It is important that representing real recognizable people on signs and exhibits is done tastefully and with permission of those whose images are used. Talking about indigenous communities and local guides may be good but photos of them provide a much more direct connection to the community.

– Tim Merriman

Your Message Could Be Many Places

Signs, exhibits, videos and TVs are the most common media selected for interpretive messages at natural and cultural heritage sites and in communities. There are some variations on these approaches that will convey a message powerfully and creatively. Here are a few to think about:

 

You find Monterey Bay Aquarium's Seafood Watch card on an exhibit or in the hand of a volunteer but you carry around in your wallet because the message is helpful and business card size.

Monterey Bay Aquarium’s Seafood Watch cards are given out on an exhibit or by staff or volunteers. The card can be  carried around in a wallet so that the information is readily available when buying seafood after leaving the aquarium.

A well thought out message on a food lockbox at Yosemite reminds people to protect the bears and yourself by storing food properly.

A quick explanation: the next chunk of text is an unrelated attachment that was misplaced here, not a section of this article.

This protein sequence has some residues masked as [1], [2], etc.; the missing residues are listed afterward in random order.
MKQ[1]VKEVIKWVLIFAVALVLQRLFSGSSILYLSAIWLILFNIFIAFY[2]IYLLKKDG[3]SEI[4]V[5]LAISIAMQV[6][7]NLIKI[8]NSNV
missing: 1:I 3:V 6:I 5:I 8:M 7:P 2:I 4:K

Although the design could be improved, a well thought out message on a food lockbox at Yosemite reminds people to protect the bears and yourself by storing food properly.

Even the sewer grate in Monterey has a message about where dumped liquids go in the environment.

Even the sewer grate in Monterey has a message about where dumped liquids go in the environment.

 

Entry tickets become keepsakes at many places and the message stays around, a reminder of an important story.

Entry tickets become keepsakes at many places, a reminder of the important stories found at the site.

Bathroom messages at the Cleveland Metroparks Zoo share relevant messages to where you are.

Bathroom messages at the Cleveland Metroparks Zoo share relevant messages about solid waste management.

Murals share heritage stories in very public places like this one in Philadelphia.

Murals share heritage stories in very public places like this one in Philadelphia.

Even electrical utility box in Old Town Fort Collins is a location for a mural, a visual message.

Even the electrical utility box in Old Town Fort Collins is a location for a mural, a visual message.

The El Paso Airport places memorable messages from their tourists in the floor for new arrivals to read near the baggage claim.

The El Paso Airport places memorable messages from residents in the floor for new arrivals to read near the baggage claim, answering the question “what’s special about El Paso?

A museum in Philadelphia uses outdoor building walls as a place to share local poetry.

A museum in Philadelphia uses outdoor building walls as a place to share local poetry.

The Rainforest Cafe invites donations through a unique use of a parking meter with a clear message.

The Rainforest Cafe invites donations through a unique use of a parking meter with a clear message.